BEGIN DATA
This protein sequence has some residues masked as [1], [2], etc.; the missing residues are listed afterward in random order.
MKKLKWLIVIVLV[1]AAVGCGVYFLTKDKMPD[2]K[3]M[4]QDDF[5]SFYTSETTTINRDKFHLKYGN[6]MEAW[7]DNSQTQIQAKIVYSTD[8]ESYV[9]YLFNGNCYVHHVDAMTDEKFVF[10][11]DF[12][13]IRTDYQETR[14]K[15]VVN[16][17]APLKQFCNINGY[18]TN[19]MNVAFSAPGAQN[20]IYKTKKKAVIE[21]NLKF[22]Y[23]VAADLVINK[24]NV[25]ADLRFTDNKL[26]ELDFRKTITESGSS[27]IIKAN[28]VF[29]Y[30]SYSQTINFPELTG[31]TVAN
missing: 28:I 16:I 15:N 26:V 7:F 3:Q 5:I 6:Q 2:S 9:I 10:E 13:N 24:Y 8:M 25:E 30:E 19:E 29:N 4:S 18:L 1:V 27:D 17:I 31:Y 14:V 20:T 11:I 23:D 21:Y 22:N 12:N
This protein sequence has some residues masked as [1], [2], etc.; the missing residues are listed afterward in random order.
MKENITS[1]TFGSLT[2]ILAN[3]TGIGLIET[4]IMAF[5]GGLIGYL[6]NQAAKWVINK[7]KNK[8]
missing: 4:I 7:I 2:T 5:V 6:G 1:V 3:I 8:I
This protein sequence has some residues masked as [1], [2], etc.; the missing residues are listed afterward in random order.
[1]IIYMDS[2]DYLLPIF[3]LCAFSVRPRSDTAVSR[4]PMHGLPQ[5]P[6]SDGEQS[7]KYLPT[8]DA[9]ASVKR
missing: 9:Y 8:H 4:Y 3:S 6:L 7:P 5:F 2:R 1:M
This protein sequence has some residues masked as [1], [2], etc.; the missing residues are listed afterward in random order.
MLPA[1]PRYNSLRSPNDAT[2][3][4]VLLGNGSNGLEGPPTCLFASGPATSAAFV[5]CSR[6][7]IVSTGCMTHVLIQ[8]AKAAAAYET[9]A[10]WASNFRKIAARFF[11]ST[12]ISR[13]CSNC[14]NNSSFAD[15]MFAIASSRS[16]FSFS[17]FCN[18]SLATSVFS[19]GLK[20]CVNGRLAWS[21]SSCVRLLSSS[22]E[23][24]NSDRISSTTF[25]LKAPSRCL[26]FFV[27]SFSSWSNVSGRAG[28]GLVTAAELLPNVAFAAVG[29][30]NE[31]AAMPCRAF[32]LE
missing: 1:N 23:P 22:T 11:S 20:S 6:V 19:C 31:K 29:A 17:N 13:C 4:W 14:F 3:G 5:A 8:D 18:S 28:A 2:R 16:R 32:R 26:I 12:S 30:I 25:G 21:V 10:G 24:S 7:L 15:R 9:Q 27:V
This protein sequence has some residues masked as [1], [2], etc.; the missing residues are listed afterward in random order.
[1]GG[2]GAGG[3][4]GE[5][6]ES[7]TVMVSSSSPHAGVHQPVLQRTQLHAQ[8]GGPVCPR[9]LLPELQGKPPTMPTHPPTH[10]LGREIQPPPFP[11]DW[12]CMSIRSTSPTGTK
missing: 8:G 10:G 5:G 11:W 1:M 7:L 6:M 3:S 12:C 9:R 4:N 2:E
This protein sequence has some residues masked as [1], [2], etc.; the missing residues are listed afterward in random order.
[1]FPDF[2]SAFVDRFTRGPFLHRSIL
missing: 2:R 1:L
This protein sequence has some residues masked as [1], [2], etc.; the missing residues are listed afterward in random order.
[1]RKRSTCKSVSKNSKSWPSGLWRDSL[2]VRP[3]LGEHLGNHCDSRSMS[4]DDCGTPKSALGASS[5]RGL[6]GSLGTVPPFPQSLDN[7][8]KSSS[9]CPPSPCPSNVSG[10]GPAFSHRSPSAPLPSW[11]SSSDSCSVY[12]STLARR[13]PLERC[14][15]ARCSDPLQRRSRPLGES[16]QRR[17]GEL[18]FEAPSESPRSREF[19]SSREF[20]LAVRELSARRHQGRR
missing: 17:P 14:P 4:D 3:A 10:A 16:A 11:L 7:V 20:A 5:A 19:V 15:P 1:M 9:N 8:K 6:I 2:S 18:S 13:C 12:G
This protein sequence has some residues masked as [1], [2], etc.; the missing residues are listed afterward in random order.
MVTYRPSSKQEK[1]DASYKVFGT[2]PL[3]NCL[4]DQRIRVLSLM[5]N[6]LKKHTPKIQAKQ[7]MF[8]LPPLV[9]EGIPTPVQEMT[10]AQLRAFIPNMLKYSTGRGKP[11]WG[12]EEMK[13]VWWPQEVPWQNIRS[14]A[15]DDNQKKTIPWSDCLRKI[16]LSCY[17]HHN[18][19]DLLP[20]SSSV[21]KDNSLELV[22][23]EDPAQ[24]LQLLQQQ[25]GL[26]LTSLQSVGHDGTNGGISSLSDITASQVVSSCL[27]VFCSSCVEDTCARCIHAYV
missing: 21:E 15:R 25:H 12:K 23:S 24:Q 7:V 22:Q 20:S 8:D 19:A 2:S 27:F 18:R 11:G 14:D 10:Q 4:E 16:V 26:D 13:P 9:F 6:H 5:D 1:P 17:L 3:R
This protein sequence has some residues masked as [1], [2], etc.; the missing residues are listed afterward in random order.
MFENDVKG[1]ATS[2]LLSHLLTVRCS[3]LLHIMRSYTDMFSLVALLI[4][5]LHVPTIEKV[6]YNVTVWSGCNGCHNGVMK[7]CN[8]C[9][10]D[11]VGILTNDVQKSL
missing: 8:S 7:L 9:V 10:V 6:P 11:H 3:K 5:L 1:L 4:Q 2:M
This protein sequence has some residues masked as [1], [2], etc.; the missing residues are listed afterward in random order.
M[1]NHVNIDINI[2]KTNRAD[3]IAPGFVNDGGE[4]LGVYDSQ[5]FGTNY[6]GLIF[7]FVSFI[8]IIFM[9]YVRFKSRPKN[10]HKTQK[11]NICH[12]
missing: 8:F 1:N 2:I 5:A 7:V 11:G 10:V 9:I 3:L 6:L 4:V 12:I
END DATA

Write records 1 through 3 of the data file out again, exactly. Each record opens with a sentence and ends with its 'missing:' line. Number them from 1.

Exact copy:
This protein sequence has some residues masked as [1], [2], etc.; the missing residues are listed afterward in random order.
MKKLKWLIVIVLV[1]AAVGCGVYFLTKDKMPD[2]K[3]M[4]QDDF[5]SFYTSETTTINRDKFHLKYGN[6]MEAW[7]DNSQTQIQAKIVYSTD[8]ESYV[9]YLFNGNCYVHHVDAMTDEKFVF[10][11]DF[12][13]IRTDYQETR[14]K[15]VVN[16][17]APLKQFCNINGY[18]TN[19]MNVAFSAPGAQN[20]IYKTKKKAVIE[21]NLKF[22]Y[23]VAADLVINK[24]NV[25]ADLRFTDNKL[26]ELDFRKTITESGSS[27]IIKAN[28]VF[29]Y[30]SYSQTINFPELTG[31]TVAN
missing: 28:I 16:I 15:N 26:V 7:F 3:Q 5:I 6:Q 2:S 9:I 10:E 13:N 24:Y 8:M 25:E 30:E 19:E 29:N 4:S 18:L 1:V 27:D 17:I 31:Y 14:V 20:T 11:I 23:D 21:Y 22:N 12:N
This protein sequence has some residues masked as [1], [2], etc.; the missing residues are listed afterward in random order.
MKENITS[1]TFGSLT[2]ILAN[3]TGIGLIET[4]IMAF[5]GGLIGYL[6]NQAAKWVINK[7]KNK[8]
missing: 4:I 7:I 2:T 5:V 6:G 1:V 3:I 8:I
This protein sequence has some residues masked as [1], [2], etc.; the missing residues are listed afterward in random order.
[1]IIYMDS[2]DYLLPIF[3]LCAFSVRPRSDTAVSR[4]PMHGLPQ[5]P[6]SDGEQS[7]KYLPT[8]DA[9]ASVKR
missing: 9:Y 8:H 4:Y 3:S 6:L 7:P 5:F 2:R 1:M